Through Times of Trouble

Through Times of Trouble Author Anna Matveeva
ISBN-10 9781498543248
Release 2017-12-20
Pages 356
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This book explains the position of the rebels in Southeastern Ukraine. It follows the rebellion’s fortunes after Moscow did not repeat the Crimea scenario in Donbas, analyzes the logic of armed struggle and the phenomenon of the Russian Spring, and introduces prospects for solutions.



India Calling

India Calling Author Anand Giridharadas
ISBN-10 9781458763099
Release 2011-02-28
Pages 384
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Reversing his parents immigrant path, a young writer returns to India and discovers an old country making itself new. Anand Giridharadas sensed something was afoot as his plane prepared to land in Bombay. An elderly passenger looked at him and said, Were all trying to go that way, pointing to the rear. You, youre going this way. Giridharadas was returning to the land of his ancestors, amid an unlikely economic boom. But he was interested less in its gold rush than in its cultural upheaval, as a new generation has sought to reconcile old traditions with new ambitions. In India Calling, Giridharadas brings to life the people and the dilemmas of India today, as seen through the prism of his migr family history and his childhood memories. He blends the objectivity of the outsider with the intimacy of the insider. The result is India seen at once from within and without. Giridharadas introduces us to entrepreneurs, radicals, industrialists and religious seekers, but, most of all, to Indian families. Through their stories, and his own, he paints an intimate portrait of a country becoming modern while striving to remain itself.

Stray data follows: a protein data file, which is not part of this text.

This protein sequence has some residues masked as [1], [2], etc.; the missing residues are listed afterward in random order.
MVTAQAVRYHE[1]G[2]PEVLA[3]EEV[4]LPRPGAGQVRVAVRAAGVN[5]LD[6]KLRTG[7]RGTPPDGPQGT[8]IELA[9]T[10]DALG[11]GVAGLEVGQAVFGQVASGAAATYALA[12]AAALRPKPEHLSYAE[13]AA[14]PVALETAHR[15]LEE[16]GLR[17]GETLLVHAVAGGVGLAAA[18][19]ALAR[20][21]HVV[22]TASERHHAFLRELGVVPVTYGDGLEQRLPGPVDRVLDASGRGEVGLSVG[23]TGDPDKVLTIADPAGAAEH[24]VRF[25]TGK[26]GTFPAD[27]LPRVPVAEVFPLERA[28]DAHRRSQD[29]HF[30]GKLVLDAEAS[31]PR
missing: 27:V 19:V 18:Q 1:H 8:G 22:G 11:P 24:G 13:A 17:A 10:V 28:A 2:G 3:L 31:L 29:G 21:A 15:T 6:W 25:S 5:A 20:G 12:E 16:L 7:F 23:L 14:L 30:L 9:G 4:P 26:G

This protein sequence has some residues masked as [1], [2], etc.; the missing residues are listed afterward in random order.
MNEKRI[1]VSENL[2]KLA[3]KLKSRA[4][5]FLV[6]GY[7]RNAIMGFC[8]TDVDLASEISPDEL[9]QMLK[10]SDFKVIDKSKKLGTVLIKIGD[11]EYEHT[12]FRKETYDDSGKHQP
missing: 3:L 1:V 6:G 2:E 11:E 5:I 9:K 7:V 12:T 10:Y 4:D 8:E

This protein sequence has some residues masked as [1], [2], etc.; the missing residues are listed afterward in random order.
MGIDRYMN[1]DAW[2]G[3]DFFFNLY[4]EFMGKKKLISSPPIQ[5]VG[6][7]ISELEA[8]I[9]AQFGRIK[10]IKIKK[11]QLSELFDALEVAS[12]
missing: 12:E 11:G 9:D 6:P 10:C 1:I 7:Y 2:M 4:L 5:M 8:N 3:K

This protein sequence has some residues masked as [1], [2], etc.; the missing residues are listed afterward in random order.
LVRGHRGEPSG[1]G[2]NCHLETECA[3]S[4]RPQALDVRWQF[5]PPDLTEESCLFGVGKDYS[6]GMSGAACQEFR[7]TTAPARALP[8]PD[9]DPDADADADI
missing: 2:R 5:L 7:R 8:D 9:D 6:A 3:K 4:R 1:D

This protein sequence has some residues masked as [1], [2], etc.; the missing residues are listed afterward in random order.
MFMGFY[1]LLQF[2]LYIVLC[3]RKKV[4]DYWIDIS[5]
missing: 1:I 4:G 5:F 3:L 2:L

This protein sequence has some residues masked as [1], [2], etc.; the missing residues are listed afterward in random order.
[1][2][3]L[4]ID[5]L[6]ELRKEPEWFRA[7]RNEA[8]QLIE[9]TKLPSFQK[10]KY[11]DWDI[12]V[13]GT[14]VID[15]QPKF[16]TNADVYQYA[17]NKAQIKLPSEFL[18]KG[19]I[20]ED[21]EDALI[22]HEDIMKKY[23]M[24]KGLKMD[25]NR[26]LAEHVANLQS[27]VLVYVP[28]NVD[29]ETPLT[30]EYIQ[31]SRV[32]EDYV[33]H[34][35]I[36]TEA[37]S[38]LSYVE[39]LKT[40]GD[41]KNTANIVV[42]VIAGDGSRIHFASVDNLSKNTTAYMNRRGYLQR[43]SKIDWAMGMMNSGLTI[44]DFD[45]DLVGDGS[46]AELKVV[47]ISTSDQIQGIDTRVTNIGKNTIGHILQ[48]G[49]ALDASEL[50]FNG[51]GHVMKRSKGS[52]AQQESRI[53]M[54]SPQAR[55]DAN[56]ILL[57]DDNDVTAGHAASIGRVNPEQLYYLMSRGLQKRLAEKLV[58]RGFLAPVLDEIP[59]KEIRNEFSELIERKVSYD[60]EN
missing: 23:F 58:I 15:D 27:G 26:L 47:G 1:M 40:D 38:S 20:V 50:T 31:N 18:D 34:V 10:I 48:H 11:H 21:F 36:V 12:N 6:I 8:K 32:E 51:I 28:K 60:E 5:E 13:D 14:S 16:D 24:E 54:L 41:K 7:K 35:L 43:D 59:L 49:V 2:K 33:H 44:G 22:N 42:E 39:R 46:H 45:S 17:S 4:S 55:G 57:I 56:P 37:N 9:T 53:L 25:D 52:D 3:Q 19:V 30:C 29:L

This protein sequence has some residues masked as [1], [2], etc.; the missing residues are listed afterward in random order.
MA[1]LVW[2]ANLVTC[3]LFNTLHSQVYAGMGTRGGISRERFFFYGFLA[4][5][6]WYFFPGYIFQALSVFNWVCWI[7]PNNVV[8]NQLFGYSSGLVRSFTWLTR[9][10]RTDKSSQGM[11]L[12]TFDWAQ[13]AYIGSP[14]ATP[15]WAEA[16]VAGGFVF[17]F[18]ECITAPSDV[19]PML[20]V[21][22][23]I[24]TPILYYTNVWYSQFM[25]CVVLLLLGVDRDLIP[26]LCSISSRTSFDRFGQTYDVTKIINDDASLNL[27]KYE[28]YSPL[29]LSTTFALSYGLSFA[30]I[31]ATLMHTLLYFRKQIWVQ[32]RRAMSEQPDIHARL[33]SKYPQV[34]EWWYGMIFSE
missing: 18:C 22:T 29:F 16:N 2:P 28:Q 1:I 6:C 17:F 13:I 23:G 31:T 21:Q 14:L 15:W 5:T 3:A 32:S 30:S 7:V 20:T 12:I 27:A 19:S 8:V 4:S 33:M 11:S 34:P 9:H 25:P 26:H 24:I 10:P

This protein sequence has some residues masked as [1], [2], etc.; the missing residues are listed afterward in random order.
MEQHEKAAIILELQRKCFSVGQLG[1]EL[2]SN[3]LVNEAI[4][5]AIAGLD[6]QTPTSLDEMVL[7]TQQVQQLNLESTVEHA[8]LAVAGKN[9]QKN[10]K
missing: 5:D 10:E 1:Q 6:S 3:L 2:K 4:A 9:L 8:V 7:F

The Jungle Book

The Jungle Book Author Rudyard Kipling
ISBN-10 UOM:39015015357935
Release 1920
Pages 303
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The Jungle Book has been writing in one form or another for most of life. You can find so many inspiration from The Jungle Book also informative, and entertaining. Click DOWNLOAD or Read Online button to get full The Jungle Book book for free.



Boys in Zinc

Boys in Zinc Author Svetlana Aleksievich
ISBN-10 0241264111
Release 2017-03
Pages 294
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Is the word 'Motherland' just a meaningless term to you? We did what the Motherland asked of us' From 1979 to 1989 Soviet troops engaged in a devastating war in Afghanistan that claimed thousands of casualties on both sides. While the Soviet Union talked about a 'peace-keeping' mission, the dead were shipped back in sealed zinc coffins. Boys in Zincpresents the honest testimonies of soldiers, doctors and nurses, mothers, wives and siblings who describe the lasting effects of war. Weaving together their stories, Svetlana Alexievich shows us the truth of the Soviet-Afghan conflict- the killing and the beauty of small everyday moments, the shame of returned veterans, the worries of all those left behind. When it was first published in the USSR in 1991, Boys in Zincsparked huge controversy for its unflinching, harrowing insight into the realities of war.